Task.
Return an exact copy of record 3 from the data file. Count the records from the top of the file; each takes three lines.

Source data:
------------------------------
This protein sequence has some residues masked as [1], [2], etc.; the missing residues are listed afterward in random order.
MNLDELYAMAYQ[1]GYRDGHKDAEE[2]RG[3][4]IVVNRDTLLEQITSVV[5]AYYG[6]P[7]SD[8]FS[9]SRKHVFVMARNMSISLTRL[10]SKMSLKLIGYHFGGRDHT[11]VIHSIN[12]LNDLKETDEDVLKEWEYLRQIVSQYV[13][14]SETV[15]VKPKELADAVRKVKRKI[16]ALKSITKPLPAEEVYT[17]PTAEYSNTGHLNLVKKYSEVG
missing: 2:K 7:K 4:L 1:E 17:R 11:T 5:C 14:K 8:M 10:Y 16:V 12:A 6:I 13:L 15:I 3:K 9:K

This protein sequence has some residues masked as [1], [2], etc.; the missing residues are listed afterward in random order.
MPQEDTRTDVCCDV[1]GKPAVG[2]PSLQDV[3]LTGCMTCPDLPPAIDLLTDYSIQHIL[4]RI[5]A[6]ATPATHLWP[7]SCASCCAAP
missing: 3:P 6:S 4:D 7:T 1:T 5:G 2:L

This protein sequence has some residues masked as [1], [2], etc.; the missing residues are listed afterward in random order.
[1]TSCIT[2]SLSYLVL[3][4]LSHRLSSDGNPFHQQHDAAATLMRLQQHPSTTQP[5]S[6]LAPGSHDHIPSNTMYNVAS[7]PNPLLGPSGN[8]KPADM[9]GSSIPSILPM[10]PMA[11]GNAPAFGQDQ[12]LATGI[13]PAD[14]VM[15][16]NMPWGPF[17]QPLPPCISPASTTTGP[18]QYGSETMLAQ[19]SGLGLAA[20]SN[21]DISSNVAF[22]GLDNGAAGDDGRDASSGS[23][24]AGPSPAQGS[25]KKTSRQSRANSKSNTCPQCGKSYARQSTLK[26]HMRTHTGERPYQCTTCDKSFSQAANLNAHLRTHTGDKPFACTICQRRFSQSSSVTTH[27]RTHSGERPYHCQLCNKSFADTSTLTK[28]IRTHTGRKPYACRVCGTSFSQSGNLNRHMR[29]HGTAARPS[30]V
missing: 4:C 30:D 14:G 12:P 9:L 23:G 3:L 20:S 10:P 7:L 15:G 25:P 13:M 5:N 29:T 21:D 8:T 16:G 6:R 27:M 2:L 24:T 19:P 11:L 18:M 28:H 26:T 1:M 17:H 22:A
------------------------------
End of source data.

This protein sequence has some residues masked as [1], [2], etc.; the missing residues are listed afterward in random order.
[1]TSCIT[2]SLSYLVL[3][4]LSHRLSSDGNPFHQQHDAAATLMRLQQHPSTTQP[5]S[6]LAPGSHDHIPSNTMYNVAS[7]PNPLLGPSGN[8]KPADM[9]GSSIPSILPM[10]PMA[11]GNAPAFGQDQ[12]LATGI[13]PAD[14]VM[15][16]NMPWGPF[17]QPLPPCISPASTTTGP[18]QYGSETMLAQ[19]SGLGLAA[20]SN[21]DISSNVAF[22]GLDNGAAGDDGRDASSGS[23][24]AGPSPAQGS[25]KKTSRQSRANSKSNTCPQCGKSYARQSTLK[26]HMRTHTGERPYQCTTCDKSFSQAANLNAHLRTHTGDKPFACTICQRRFSQSSSVTTH[27]RTHSGERPYHCQLCNKSFADTSTLTK[28]IRTHTGRKPYACRVCGTSFSQSGNLNRHMR[29]HGTAARPS[30]V
missing: 4:C 30:D 14:G 12:P 9:L 23:G 3:L 20:S 10:P 7:L 15:G 25:P 13:M 5:N 29:T 21:D 8:T 16:G 6:R 27:M 2:L 24:T 19:P 11:L 18:M 28:H 26:T 1:M 17:H 22:A